10:15 pm on Nov 17, 2009 (gmt 0)

This one's a verb, BeeDeeDubbleU, and is more about populism than politics IMO ;)

Leosghost




msg:4026913
 10:31 pm on Nov 17, 2009 (gmt 0)

This one's a verb

Only in the USA ( where apparently grammar is no longer taught ) could this "unfriend" be called a verb ..

Receptional Andy




msg:4026928
 10:58 pm on Nov 17, 2009 (gmt 0)

I took it as the antonym of "befriend" ;)

Leosghost




msg:4026951
 11:44 pm on Nov 17, 2009 (gmt 0)

You are not in the USA Andy ..thus you would never use "unfriend" in normal grammatical conversation , nor invent fake gerunds , nor consistently confuse their , there and they're ..or your, you're and definitely would know the difference between here and hear ..

I cringe frequently when reading thread titles and posts here from US posters or those "educated" in the UK after 1980 ..we can and do all make typos ..myself more than most ;)

However..

I rarely use English on a daily basis other than to post here ( for the last 20 years I've been in a non English culture )..and post using a non English keyboard layout ..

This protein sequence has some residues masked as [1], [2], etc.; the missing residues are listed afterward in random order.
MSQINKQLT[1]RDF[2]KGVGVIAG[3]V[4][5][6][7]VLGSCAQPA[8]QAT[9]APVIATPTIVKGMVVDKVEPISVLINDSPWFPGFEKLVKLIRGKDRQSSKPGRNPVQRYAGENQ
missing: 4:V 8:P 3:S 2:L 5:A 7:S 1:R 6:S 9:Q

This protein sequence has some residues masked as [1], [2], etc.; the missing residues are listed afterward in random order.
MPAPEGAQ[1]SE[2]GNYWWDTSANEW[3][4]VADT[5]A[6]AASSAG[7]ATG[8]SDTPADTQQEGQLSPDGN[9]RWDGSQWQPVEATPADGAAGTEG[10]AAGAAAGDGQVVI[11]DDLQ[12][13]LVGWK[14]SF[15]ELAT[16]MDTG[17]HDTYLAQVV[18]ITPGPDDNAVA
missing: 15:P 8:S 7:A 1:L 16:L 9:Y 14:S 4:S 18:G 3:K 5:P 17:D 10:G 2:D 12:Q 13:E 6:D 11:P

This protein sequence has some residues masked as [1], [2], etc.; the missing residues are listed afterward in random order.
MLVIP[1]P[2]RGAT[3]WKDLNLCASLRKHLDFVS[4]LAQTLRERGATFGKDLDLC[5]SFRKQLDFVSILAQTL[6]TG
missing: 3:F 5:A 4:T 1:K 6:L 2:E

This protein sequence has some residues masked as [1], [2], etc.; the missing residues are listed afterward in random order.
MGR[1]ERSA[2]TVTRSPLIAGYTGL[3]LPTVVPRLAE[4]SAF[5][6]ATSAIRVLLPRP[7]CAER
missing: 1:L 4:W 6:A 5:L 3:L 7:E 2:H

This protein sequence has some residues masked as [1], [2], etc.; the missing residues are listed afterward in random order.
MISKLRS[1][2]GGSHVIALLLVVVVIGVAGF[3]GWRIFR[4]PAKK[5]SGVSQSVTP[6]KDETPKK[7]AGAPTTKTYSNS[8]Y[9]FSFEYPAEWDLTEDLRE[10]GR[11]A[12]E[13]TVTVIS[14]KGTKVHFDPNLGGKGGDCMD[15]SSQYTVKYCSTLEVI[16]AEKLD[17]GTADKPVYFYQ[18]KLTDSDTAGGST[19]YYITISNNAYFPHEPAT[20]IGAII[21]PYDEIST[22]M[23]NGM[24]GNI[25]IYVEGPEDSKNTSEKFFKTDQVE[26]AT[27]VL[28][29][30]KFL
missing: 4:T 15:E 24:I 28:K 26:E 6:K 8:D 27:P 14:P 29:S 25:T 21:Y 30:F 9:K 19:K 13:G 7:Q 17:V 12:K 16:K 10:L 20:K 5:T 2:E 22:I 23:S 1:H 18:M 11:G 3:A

But usually the the grammar of non English speakers is better than that of those who went to school in English speaking countries ..or even of those who teach English in the USA or the UK ..or those who govern the UK or governed the USA in recent years ..

Such institutionally accepted paucity of language and the subsequent reduction in the ability of the general population to express themselves coherently to anyone outside their particular "dialect region" ( and indeed modern UK English and USA English have more in common with "Brummy" or "Cockney" ..in that they are the verbal means of expression of the uneducated ..or regional clans or jargon ..and bear little relation to internationally recognizable English ) ..or to the manipulation of "dialect groups" by those who "must be for us cuz they talk and write like what we do"..a certain Ms Fox ..and many recently departed UK ministers come to mind ..who all spoke as if they had left school at age 12 ..

eelixduppy